• Gloria – various artists (produced by Charlie Peacock and Scott Dente)
  • Amy Grant - Home for Christmas
  • City on a Hill – It's Christmastime – various artists (produced by Denny Daugherty and Steve Hindalong)
  • O Come Let Us Adore Him – various artists (produced by Steve Hindalong and Marc Byrd)
  • Celtic Woman – A Christmas Celebration
  • Over the Rhine – Snow Angels

  • Phil Keaggy – Majesty and Wonder
  • One Silent Night – various artists (produced by Monroe Jones)
  • Your King Has Come – various artists (exec producer, Matthew Smith)
  • Sarah McLaughlin – Wintersong
  • Sherri Youngward – The Sky Can Still Remember

Sherri Youngward is a new artist for me and I just got this album so I'm not sure it's going to stay in my favorites but it stands a pretty good chance. The new Michael W Smith Christmas album is growing on me and it might end up on this list too. It's been in my car for more than a week now and I'm discovering more that I like each time I play it. An early infatuation with the new Jars of Clay Christmas CD is fading pretty quickly. My love for the Sufjan Stevens Christmas Songs set also isn't what it once was.

I find myself astonished that CCM artists who almost always have a high Jesus content in all their music (like Point of Grace or Kathy Troccoli or Avalon to name just a few) will include seasonal songs (rather than songs about Christ's birth) on their albums. Why do the rules change at Christmas? Don't misunderstand me - I'm not saying that these people should only ever sing songs with lots of JPMs (Jesus per minute) in them - it's just that why is Christmas the only time that they appear to break this rule?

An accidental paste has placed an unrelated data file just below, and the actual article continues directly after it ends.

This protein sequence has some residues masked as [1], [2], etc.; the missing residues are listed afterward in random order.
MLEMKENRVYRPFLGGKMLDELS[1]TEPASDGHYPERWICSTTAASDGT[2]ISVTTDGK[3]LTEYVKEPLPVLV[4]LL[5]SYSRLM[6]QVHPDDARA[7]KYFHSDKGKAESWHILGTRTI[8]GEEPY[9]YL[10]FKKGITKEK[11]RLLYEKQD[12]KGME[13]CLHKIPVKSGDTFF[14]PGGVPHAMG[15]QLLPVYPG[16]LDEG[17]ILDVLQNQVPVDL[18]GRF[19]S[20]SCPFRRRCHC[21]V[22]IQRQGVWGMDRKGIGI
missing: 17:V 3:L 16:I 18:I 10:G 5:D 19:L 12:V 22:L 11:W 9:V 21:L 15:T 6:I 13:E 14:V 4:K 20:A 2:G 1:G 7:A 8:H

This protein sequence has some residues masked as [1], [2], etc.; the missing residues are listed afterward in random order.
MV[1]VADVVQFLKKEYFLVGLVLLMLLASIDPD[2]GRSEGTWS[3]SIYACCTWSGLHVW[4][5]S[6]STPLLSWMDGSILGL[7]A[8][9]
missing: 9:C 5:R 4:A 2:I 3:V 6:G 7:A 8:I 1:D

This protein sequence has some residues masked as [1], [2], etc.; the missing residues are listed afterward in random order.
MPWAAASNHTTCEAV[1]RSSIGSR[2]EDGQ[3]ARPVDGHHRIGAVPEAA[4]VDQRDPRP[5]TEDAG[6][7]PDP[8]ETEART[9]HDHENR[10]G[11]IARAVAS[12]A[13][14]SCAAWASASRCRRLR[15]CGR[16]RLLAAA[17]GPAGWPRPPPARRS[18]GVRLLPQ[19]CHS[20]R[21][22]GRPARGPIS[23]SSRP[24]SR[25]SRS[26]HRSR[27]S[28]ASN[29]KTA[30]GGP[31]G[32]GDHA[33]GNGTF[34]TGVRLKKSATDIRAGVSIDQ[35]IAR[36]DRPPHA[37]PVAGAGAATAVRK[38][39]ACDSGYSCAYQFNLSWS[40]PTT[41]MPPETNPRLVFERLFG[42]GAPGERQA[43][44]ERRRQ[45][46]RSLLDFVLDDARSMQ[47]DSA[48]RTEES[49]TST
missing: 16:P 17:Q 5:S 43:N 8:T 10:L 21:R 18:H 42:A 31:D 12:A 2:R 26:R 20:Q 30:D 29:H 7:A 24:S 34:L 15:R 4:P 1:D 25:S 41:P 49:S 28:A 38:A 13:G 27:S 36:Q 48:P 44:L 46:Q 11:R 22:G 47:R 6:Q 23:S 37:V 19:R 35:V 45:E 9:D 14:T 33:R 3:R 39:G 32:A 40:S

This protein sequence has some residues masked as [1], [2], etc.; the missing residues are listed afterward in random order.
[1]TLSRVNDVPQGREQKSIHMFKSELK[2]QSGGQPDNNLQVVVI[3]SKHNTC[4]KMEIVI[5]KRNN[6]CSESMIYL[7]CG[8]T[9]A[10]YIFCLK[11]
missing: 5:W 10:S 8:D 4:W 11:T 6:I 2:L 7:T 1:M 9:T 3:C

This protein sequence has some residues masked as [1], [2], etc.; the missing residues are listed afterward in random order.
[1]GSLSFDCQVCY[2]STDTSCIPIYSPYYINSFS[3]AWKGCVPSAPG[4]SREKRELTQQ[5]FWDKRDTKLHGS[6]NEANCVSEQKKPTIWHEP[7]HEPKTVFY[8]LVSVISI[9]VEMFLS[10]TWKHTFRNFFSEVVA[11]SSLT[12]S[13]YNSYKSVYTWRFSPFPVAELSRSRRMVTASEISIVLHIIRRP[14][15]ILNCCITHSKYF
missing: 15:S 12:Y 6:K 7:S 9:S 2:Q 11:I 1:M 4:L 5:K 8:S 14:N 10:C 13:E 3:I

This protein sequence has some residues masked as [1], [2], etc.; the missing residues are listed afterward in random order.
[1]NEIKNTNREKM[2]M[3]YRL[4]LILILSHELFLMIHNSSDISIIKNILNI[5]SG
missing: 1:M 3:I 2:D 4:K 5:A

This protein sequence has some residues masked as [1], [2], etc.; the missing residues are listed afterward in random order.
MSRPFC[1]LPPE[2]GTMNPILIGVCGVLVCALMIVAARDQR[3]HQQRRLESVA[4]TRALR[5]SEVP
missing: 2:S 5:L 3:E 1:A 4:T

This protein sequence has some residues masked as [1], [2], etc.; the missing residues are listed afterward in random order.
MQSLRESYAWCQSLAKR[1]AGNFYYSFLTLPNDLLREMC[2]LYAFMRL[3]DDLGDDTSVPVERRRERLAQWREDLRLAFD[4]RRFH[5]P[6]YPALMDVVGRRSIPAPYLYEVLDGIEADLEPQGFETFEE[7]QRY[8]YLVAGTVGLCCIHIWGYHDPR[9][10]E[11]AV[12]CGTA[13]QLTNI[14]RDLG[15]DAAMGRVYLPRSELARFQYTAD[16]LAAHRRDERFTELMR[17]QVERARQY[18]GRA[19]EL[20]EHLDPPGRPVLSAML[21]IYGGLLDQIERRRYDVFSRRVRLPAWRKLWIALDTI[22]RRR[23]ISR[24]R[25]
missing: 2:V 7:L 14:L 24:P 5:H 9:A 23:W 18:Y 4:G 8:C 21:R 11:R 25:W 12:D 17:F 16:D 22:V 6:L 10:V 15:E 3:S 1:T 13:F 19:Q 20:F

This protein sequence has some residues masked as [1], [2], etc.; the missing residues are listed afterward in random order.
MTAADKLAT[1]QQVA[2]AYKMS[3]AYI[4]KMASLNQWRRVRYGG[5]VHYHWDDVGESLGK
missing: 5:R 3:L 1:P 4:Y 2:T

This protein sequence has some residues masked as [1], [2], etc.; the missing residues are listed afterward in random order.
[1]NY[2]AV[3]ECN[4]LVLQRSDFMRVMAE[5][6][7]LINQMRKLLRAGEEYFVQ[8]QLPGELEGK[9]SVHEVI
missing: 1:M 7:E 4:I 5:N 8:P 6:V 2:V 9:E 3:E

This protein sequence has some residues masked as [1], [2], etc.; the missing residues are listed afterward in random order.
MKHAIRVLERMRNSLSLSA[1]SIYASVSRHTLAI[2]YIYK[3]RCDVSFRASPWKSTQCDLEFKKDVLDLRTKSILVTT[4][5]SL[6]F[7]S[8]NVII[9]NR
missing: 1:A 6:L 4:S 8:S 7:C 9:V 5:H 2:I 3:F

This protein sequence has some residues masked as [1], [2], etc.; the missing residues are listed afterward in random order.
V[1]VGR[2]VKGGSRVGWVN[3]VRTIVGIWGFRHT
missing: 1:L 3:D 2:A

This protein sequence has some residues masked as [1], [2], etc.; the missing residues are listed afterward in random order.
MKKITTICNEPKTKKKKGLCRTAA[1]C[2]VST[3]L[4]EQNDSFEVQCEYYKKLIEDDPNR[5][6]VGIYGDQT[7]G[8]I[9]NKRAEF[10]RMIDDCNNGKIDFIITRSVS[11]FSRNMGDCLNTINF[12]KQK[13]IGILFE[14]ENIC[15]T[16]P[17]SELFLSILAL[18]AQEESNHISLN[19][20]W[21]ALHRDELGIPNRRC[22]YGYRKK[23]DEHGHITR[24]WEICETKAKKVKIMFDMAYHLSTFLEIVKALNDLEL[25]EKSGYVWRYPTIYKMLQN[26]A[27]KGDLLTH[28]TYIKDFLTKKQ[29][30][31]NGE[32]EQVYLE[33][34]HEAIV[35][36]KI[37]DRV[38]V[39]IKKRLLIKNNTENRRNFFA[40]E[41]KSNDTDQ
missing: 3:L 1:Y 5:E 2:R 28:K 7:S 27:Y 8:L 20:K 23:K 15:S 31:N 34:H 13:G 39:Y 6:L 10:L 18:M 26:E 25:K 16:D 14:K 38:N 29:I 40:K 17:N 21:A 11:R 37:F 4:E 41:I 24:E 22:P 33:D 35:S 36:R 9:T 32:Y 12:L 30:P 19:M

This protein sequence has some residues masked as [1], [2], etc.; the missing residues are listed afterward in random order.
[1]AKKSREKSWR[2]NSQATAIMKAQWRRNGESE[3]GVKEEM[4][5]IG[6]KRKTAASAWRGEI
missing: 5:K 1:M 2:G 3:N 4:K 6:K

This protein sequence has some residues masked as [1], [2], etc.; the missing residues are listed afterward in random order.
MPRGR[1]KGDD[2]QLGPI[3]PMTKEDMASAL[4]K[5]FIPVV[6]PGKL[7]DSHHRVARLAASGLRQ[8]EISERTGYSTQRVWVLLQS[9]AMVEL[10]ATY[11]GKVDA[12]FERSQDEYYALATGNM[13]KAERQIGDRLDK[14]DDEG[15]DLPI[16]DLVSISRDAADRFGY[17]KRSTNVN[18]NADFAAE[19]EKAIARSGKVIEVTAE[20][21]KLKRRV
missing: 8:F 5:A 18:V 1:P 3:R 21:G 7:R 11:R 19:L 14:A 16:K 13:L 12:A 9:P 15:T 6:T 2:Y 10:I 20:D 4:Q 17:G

Greatest Hits: If I could only take three CDs along with me they would probably be

  • One Silent Night,
  • Gloria
  • It's Christmastime.
All three of them feature wonderful new songs (along with a few traditional carols) performed and arranged beautifully.

Tuesday, November 13, 2007

Best. Socks. Ever.

This is a public service announcement.

About a year and a half ago I got some new socks. And they were great. Really great. I've worn socks for a long time but these socks were like the best socks I've ever worn. I'm not really a sock kind of guy but these are different. They're great socks. Dockers Essential Rib.

And tonight we got more of them. I won't get them until Christmas but I'm already stoked.

Really.

Saturday, November 10, 2007

Iona – The Circling Hour